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Mexico destroys ballot papers

November 13, 2012

In an act that will do little to assuage conspiracy theorists’ doubts over the legitimacy of Enrique Peña Nieto’s victory in Mexico’s presidential election, every ballot paper is being destroyed.

The Federal Electoral Institute (IFE) began destroying the ballots from Mexico’s July 1 state and national elections on Monday. The process will be complete by November 26.

The 16.4 million Jalisco ballots were set to be destroyed between Tuesday and next Friday. Many of Jalisco’s ballots are being recylced at a plant in El Salto, with IFE receiving financial reimbursement for turning in around 75 tons of paper in this state alone.

IFE’s general council voted unanimously to destroy the ballots in October, citing the high cost of storing and guarding the papers, and Mexico’s Federal Electoral Tribunal (TEPJF) approved the measure last Friday.

Update (Nov. 15):

Ballots from the controversial 2006 election were also set to be destroyed, but Mexico’s left appealed the decision, dismayed that any evidence of wrongdoing would be lost forever. The Party of the Democratic Revolution (PRD) called for an examination of the ballots, citing the importance of “transparency and access to public information.”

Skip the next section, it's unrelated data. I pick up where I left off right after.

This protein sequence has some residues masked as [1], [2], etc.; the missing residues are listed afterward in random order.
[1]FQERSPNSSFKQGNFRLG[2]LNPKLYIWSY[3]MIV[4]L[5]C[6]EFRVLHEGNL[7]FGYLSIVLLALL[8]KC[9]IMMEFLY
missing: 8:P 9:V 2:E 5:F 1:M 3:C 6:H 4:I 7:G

On Wednesday, IFE announced it was abandoning plans to destroy the 2006 ballots, after a United Nations human rights commission also asked the government to hold off.

Although storing the ballots has cost Mexico 8.7 million dollars over the last six years, IFE President Leonardo Valdes vowed they would not be destroyed until all concerns have been resolved.

President Felipe Calderon defeated Andres Manuel Lopez Obrador in 2006 by just 243,934 votes, amid widespread allegations of electoral fraud. Similar accusations were made following the victory of Enrique Peña Nieto this year, but he won by a much wider margin of 3.2 million votes.

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One Comment leave one →
  1. RigoHC permalink
    November 14, 2012 00:27

    conspiracy’s don’t just come in theory some are real

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